Zimbabowie, my rainbow Gnorbu, is very special to me. After a long day of class, work and social engagements, Zimbabowie is my patient and kind companion. He watches me with that bright grin of his while I lay an extensive pipe system to deliver juice to thirsty Meepits.
I’m talking about Neopets, of course. I’m sure you all remember Neopets and now you’re probably wondering how your abandoned Neopets are doing these days.
I’ll tell you how they’re doing – they’re dying. Thankfully, since this is Neopets, your beloved pets may be in a perpetual state of near-death but they’ll never actually bite the bullet.
The fact that I still play Neopets is my not-so-deep, not-so-dark secret. Like many of you out there, I began playing Neopets at a very young age, but it didn’t really hold my interest until embarking on my senior year of high school. A few friends of mine had played obsessively when they were young, and for some reason, had a renewed interest in the Web site.
During lunch, we discussed our high scores, our paintbrush finds and our Pant Devil related strife. We developed a complex system of sharing our resources by adding each other as friends and sending items back and forth through NeoMail. If anyone was in need of NeoPoints, we were there to give them some. If anyone’s Neopet came down with a Neo-malady and needed a Neo-cure that the pharmacy was out of, we would scour the Web site for them.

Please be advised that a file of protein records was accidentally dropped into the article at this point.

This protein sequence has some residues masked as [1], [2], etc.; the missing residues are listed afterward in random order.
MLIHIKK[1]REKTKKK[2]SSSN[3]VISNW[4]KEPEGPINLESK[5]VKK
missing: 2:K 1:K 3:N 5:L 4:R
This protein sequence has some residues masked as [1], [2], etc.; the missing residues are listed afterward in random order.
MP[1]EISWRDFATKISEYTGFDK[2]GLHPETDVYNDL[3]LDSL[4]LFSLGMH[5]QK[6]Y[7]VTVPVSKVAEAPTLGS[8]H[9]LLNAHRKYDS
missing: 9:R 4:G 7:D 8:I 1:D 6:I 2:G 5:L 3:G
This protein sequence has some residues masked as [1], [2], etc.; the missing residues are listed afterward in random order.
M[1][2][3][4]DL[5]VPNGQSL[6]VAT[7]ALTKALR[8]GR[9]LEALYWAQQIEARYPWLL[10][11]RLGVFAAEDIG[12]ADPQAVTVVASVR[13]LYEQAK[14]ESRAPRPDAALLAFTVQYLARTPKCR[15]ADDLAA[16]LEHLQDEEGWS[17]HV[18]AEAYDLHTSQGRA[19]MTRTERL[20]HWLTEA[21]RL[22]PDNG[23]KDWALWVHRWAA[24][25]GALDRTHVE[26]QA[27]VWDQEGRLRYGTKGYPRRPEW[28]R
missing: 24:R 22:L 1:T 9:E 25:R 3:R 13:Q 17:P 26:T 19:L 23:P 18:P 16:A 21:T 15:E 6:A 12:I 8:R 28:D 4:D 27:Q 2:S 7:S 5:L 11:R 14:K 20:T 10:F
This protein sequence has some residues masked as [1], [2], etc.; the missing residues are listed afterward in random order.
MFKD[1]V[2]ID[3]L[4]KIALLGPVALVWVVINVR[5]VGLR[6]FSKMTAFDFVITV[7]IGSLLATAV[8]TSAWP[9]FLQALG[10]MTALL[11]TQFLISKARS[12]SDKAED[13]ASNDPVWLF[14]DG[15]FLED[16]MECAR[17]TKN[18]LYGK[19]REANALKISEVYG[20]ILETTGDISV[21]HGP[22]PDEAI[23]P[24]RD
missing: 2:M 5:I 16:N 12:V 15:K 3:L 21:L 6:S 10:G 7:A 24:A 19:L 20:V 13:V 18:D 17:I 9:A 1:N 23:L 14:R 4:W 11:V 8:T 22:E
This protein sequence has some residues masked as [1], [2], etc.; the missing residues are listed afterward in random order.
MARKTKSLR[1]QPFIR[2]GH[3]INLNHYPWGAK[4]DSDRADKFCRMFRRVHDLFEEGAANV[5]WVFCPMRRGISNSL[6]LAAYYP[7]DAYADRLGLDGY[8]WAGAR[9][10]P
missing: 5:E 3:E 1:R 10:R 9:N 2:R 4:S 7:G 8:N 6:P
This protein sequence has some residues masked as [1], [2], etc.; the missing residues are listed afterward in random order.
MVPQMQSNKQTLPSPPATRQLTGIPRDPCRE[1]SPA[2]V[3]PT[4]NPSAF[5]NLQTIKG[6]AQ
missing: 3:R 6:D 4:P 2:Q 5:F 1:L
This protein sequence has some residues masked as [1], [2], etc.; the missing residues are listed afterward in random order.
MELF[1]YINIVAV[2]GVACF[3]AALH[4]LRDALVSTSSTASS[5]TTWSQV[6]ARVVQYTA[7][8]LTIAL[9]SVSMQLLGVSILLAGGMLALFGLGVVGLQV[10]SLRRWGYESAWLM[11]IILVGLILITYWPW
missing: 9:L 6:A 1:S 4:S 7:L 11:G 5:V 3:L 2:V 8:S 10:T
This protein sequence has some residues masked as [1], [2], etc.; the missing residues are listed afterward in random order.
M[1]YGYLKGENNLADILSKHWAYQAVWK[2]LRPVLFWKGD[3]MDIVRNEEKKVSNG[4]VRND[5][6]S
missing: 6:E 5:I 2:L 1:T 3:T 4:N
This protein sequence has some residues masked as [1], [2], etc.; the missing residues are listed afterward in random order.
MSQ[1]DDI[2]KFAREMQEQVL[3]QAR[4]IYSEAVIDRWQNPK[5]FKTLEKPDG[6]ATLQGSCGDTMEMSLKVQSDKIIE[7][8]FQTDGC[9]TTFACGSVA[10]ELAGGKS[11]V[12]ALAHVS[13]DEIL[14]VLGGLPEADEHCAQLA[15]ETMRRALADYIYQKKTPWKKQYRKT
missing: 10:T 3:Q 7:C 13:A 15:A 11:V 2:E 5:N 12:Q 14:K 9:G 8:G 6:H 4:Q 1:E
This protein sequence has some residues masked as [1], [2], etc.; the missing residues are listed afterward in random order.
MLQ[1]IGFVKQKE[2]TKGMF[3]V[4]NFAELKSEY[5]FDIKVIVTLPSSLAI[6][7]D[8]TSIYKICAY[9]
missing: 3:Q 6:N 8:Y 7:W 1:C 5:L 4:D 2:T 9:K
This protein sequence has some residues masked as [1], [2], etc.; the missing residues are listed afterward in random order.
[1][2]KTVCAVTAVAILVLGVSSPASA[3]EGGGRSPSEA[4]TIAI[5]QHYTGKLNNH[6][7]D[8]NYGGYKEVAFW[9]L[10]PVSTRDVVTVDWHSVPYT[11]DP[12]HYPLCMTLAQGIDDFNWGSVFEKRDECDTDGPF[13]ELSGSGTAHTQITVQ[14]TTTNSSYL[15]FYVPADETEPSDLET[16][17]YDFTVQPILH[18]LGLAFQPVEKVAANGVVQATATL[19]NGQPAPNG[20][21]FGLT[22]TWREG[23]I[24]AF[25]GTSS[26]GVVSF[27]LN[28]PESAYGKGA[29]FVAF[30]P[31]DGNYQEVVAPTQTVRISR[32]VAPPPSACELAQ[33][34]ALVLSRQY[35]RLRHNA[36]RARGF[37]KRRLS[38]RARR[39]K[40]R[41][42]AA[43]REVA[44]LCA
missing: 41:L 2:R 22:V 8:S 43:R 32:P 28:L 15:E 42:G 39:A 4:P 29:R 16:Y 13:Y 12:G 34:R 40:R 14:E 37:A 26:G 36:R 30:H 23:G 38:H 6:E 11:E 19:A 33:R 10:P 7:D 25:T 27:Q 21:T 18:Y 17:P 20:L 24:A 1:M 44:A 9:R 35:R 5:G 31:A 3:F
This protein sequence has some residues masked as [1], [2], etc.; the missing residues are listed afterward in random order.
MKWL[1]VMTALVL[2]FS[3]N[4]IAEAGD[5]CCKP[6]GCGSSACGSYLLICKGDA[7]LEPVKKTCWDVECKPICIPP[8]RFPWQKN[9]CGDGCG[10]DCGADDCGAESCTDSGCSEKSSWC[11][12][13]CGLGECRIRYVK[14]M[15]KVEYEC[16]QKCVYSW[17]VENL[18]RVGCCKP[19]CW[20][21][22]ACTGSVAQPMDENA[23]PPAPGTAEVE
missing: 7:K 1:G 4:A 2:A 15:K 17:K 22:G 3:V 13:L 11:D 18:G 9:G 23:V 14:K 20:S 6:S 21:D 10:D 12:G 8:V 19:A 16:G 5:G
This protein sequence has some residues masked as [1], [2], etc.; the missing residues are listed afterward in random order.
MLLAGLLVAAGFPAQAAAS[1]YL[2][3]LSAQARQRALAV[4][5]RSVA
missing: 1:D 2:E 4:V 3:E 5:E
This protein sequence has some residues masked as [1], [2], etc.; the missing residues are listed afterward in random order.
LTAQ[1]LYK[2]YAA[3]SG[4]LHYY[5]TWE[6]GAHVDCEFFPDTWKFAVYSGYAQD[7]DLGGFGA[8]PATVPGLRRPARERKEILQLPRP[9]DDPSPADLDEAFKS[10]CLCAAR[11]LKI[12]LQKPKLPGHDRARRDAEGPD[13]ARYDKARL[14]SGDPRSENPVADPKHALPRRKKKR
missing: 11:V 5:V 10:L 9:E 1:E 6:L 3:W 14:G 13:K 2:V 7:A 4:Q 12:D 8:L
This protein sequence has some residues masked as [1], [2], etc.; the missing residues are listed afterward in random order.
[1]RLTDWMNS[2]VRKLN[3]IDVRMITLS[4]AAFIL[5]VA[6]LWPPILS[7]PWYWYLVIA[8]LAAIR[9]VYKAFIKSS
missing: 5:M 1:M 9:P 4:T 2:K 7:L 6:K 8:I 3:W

Neopets was a form of therapy for us. Nothing about it was serious; nothing about it was an obligation or responsibility and there’s nothing like a mindless point-and-click flash game to take your mind off the endless banalities of high school. We held these truths to be self-evident: our Neopets will never leave us, and Faerie Bubbles will never fail to be an effective time-killer.
But like every 10-year-old, we grew out of Neopets. Months later, during my first round of finals during the fall of 2007 here at UCI, I remembered Zimbabowie. He came from a time of band practice and home-cooked dinners, not from a world of humanities core and Del Taco five nights per week.
I broke down and tried to log into my old account. The username had something to do with being the queen of a land called “Morbidia,” revealing a frighteningly embarrassing picture of my young psyche. Needless to say, I opted for a new account. I logged back on and found my old friend in the Neopian state of perpetual dying and never looked back.
Neopets helps me avoid a lot of things – it appeals to my capitalist sensibilities and it’s the most enjoyable way to unwind. I’ve had friends ask what I actually do on the Web site.
“Do you even get to fight them?” my friend, a shameless Pokemon addict, asked.
I could battle if I wanted, but even a virtual dog fight leaves a bad taste in my mouth. However, Zimbabowie is a proficient underwater fisher. I keep to playing brightly colored flash games, feeding fictional cartoon animals strange food items and hoarding Neopoints.
Nearly all my friends played Neopets when they were younger and some of them even had their own guilds. Still others had their accounts frozen due to intricate Neopoint laundering schemes.
I bet you want to log on now, don’t you? Sparkleshine, your blue Kacheek, misses you.
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